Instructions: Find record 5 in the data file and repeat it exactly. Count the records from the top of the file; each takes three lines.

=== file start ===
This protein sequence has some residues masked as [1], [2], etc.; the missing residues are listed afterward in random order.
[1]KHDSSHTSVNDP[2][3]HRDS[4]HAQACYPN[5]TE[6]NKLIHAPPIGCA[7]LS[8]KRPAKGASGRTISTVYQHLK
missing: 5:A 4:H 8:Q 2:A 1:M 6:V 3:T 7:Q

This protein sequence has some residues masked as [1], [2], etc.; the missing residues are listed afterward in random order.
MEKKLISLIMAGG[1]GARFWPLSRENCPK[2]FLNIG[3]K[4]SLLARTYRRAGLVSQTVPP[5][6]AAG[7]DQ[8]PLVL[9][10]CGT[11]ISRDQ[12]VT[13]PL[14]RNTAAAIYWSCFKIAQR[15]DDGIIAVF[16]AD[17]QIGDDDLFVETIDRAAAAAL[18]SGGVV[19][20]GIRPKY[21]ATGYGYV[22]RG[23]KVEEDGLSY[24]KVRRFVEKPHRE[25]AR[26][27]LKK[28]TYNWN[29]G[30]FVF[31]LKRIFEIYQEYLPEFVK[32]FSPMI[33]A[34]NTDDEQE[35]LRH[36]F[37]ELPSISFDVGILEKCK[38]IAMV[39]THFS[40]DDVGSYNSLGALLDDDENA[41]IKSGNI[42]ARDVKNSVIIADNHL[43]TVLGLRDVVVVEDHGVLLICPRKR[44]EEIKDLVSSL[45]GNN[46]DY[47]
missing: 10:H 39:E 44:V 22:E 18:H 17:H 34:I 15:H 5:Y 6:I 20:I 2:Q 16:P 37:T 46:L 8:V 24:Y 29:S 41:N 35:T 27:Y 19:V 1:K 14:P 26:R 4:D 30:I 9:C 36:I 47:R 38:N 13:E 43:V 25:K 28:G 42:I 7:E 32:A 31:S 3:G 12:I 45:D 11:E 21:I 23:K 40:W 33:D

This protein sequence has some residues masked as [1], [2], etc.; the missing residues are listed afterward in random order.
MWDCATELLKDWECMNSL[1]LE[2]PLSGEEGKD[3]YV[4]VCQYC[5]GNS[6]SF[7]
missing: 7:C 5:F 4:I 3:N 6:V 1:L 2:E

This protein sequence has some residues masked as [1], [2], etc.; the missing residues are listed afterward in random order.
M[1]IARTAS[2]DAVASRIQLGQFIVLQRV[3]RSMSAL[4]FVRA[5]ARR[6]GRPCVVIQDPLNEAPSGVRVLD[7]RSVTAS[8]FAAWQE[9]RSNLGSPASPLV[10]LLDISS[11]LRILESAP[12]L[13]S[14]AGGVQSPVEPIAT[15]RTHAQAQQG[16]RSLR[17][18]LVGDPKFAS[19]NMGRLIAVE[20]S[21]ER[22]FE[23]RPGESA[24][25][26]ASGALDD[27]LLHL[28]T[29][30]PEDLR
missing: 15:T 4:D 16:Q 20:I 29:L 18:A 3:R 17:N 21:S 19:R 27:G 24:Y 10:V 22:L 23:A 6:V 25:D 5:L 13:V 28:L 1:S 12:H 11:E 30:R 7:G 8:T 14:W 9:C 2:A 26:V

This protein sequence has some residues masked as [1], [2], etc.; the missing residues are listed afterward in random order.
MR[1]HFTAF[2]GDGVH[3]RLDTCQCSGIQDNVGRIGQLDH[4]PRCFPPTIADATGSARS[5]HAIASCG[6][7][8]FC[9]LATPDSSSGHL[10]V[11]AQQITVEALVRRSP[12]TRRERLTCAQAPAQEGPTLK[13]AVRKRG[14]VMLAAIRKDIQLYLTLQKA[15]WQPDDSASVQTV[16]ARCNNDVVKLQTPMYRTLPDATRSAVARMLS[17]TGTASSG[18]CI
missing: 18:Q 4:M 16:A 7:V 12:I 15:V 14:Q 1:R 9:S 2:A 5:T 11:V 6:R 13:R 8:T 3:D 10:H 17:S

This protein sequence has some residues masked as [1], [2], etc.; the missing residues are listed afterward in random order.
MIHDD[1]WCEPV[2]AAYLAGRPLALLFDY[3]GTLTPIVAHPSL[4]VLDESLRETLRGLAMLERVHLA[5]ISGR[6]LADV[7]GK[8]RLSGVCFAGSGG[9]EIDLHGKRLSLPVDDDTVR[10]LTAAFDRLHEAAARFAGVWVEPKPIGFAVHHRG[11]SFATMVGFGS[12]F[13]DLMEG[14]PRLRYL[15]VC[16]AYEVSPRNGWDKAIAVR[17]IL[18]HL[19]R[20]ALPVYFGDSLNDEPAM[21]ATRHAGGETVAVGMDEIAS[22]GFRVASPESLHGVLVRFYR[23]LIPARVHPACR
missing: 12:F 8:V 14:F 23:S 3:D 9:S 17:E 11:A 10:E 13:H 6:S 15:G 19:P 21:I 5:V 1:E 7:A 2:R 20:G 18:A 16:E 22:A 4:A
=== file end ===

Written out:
This protein sequence has some residues masked as [1], [2], etc.; the missing residues are listed afterward in random order.
MR[1]HFTAF[2]GDGVH[3]RLDTCQCSGIQDNVGRIGQLDH[4]PRCFPPTIADATGSARS[5]HAIASCG[6][7][8]FC[9]LATPDSSSGHL[10]V[11]AQQITVEALVRRSP[12]TRRERLTCAQAPAQEGPTLK[13]AVRKRG[14]VMLAAIRKDIQLYLTLQKA[15]WQPDDSASVQTV[16]ARCNNDVVKLQTPMYRTLPDATRSAVARMLS[17]TGTASSG[18]CI
missing: 18:Q 4:M 16:A 7:V 12:I 15:V 14:Q 1:R 9:S 2:A 5:T 11:V 6:R 13:R 8:T 3:D 10:H 17:S